65 released in Indian cinemas on March 10, 2023.
Remember 2011’s Cowboys & Aliens? 65 is a movie that dares to take that same simple idea of a kid smashing two of his favorite toys together and give us Space Dad & Dinosaurs, a breezy sci-fi survival mission that delivers what’s on the tin and little more. Writers and directors Scott Beck and Bryan Woods – who wrote the much fiercer invasion stunner A Quiet Place and pulled double duty on the gruesome yet underwhelming Halloween horror movie Haunt – emphasize ferocious special effects, a fast tempo, and adventurous tension. It’s a straightforward story of a man protecting a child that will someday fit well into syndicated Father’s Day marathons on channels like TBS or TNT. Don’t expect the next Jurassic Park or even Jurassic World. 65 pleases the most basic expectations, and that’s good enough for the entertaining concept to survive for 90 minutes.
Beck and Woods favorably draw from ‘80s and ‘90s action movies centered around a hero whose family-driven motivations are more compelling than another cardboard action-hero cutout trying to beat a body count record. Adam Driver’s space pilot Mills survives a white-knuckle crash landing filled with asteroid damage that drops him on Earth 65 million years ago, and it’s not long before dinosaurs start trying to take bites out of the stranded visitor. Adding Ariana Greenblatt’s young survivor, Koa — who speaks a different language — creates a fatherhood instinct that drives Mills. Thanks to her, Driver gets to do more than shoot energy bullets at animated dinosaurs, which suits his flair for expressive facial reactions and outbursts. Koa needs Mills’ tactical skills, Mills needs Koa’s daughter representation, and 65 needs their parent-child dynamic to elevate even a single notch above point-and-shoot generics.
That father-daughter relationship acts like tossing some Hallmark warmth into a prehistoric episode of Survivor (…with futuristic tools [scratches head]). Driver’s commitment as an overprotective caretaker shines, while Greenblatt’s playful scamp can be a delight. The communication barrier between the two might not add much to the story, nor does their emotional journey go anywhere special, but Driver and Greenblatt mold a sweet relationship together that make it easy to root for Mills and Koa as they overcome separate familial subplots. It’s something like After Earth, but far better.
Nothing here will beat the T-rex or raptor animatronics from the original Jurassic Park.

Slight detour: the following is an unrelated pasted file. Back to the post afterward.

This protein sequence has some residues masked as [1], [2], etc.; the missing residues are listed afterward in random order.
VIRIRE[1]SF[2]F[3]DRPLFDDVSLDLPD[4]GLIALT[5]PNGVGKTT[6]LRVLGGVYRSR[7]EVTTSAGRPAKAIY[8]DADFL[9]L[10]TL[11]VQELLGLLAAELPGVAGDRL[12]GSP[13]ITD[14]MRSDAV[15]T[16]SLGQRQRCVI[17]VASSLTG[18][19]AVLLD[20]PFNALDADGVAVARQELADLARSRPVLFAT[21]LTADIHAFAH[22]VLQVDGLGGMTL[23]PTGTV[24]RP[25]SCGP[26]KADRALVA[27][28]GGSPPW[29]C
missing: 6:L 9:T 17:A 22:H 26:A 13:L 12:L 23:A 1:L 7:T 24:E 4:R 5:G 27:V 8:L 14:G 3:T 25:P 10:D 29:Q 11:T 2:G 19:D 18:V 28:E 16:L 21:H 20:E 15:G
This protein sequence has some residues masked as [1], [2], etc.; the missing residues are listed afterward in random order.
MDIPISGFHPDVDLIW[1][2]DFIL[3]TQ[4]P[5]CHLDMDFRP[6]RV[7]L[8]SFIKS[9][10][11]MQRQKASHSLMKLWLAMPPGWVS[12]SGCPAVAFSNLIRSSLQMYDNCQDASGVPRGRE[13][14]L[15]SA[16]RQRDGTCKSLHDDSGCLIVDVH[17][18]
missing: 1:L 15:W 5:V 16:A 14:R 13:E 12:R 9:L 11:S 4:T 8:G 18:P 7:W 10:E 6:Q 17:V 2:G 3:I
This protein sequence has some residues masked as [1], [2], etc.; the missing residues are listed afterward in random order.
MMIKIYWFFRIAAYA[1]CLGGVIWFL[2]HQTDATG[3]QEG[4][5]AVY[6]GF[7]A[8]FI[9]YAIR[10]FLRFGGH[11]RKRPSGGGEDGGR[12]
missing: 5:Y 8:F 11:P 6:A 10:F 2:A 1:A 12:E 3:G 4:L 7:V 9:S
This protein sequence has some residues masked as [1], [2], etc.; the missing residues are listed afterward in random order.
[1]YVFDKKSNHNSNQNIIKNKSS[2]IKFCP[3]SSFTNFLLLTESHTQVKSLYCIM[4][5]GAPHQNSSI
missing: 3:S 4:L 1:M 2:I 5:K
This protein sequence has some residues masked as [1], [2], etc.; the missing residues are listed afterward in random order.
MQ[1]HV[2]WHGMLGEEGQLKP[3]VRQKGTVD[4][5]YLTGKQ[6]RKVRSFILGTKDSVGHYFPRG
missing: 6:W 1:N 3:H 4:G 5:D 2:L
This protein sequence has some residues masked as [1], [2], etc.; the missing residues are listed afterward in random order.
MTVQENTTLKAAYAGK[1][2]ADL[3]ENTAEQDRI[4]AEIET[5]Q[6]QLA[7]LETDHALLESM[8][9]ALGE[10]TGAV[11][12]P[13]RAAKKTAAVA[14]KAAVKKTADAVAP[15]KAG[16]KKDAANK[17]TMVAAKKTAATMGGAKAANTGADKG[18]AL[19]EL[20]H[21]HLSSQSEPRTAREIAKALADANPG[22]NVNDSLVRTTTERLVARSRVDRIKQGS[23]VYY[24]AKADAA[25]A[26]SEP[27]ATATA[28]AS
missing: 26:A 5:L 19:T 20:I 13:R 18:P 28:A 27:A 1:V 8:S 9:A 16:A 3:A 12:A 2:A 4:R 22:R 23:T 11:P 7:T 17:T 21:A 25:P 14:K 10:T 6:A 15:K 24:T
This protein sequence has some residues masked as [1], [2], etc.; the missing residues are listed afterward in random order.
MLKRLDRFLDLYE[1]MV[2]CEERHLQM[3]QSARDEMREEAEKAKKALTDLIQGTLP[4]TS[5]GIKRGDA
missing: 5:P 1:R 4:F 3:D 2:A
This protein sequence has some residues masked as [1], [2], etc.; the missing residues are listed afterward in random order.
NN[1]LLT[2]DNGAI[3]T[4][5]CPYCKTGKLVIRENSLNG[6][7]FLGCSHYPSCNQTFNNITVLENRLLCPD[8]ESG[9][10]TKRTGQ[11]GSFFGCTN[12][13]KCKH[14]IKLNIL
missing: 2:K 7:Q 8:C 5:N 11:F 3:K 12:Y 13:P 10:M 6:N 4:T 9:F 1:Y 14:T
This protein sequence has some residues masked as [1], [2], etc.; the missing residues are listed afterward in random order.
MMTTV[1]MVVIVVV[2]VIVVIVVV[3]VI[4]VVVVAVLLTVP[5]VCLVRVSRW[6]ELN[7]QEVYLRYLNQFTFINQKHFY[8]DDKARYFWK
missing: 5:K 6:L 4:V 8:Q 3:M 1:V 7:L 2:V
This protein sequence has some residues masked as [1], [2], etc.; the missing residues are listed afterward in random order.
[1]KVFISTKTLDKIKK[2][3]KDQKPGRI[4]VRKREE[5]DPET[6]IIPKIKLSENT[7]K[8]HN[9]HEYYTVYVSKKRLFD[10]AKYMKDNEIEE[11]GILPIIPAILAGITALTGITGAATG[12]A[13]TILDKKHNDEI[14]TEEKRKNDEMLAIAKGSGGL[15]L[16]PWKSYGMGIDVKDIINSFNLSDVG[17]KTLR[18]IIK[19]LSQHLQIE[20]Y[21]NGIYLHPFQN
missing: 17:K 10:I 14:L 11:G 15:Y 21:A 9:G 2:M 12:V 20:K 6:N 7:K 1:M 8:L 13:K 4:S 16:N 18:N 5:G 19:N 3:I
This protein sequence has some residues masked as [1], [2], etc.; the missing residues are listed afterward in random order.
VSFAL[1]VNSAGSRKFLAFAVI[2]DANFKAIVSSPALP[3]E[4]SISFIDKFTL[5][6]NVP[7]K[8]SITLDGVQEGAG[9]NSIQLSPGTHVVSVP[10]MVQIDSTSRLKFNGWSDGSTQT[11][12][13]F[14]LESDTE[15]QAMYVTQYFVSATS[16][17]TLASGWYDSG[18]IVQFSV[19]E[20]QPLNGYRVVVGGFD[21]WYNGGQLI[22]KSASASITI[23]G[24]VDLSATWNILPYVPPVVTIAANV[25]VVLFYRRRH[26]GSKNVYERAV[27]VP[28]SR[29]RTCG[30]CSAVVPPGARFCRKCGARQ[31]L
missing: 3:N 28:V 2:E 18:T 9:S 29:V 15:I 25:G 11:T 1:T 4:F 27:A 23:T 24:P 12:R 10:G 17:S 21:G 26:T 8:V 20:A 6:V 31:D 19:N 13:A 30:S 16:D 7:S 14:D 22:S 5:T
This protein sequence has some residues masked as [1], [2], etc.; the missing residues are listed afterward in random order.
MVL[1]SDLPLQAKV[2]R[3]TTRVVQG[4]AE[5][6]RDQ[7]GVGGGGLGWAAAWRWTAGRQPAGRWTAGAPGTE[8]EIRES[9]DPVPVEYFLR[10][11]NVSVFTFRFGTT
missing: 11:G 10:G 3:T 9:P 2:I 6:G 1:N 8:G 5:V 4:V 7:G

Visual effects supervisor Chris Harvey led efforts to present lifelike digital dinosaurs and gets plenty of credit for 65’s success in that arena. Nothing here will beat the Tyrannosaurus rex or raptor animatronics from the original Jurassic Park (perhaps nothing ever will), but 65 delivers creatures big and small that appear pretty darn polished and worthy of a reported $90 million budget. Harvey’s dinos favor menacing reptilian attributes like massive predators running on all fours, like a blend between a T-Rex and Komodo dragon — they’re somehow more unsettling by resembling animals we see everyday. Driver and Greenblatt’s chemistry when threatened by them sells everything from cautious wonder to fear-stricken danger, especially with some choice cinematography, like when a rainstorm lightning bolt reveals a massive T-rex-type outline behind our worried leads.
65 isn’t a non-stop creature feature, though. Beck and Woods balance less-frequent dinosaur attacks with natural obstacles like cave-ins and quicksand, showing an environment where death is one wrong step away. Driver brings intensity, whether challenging razor-clawed predators or exhaustively chipping away at rocks to clear claustrophobic escape tunnels from dank caverns. 65 embraces the wildness of wilderness excursions, and while suspense might subside when dinos vanish for longer stretches of time, there’s never too long to wait before Mills and Koa have to defend against another snarling adversary.
It’s never too long before Mills and Koa face another snarling adversary.
What 65 lacks is any ambition toward grander world-building. Beck and Woods’ screenplay gives us a glimpse of an advanced cosmic race of humans that arose long before our own, complete with solve-all gadgets that can be too convenient for their own good and interstellar travel. Mills and Koa’s backstories are completely unexplored because 65 is dedicated to being a movie about fleeing from gaping dinosaur jaws and a quest to locate a lost escape pod – but the microscopic focus feels slight and unfulfilling given the setup. Mills’ never-quite-emptied blaster (the fact that it recharges itself undermines a fair amount of survival tension) and their holographic GPS tracker are neat devices, but they beg for expanded lore about the people who built them.
65 is a capable action-thriller with a softer side when it comes to its family-centered survival motivations. That doesn’t negate the excitement when Adam Driver must square off with fearsome, great-looking dinosaurs. Writers and directors Scott Beck and Bryan Woods don’t overcomplicate 65 beyond acting on primal instincts, and while that leads to sci-fi storytelling that leaves so much unanswered intrigue on the table, they deliver respectable humans vs. beasts entertainment. 65 has a few oddly cruel moments that hit out of nowhere, which can throw off balance in a way that feels like a family-friendly The Land Before Time movie colliding with the feeding scene in Jurassic World, but it’s also a competent 90-minute gauntlet where survivors race against time and extinct foes.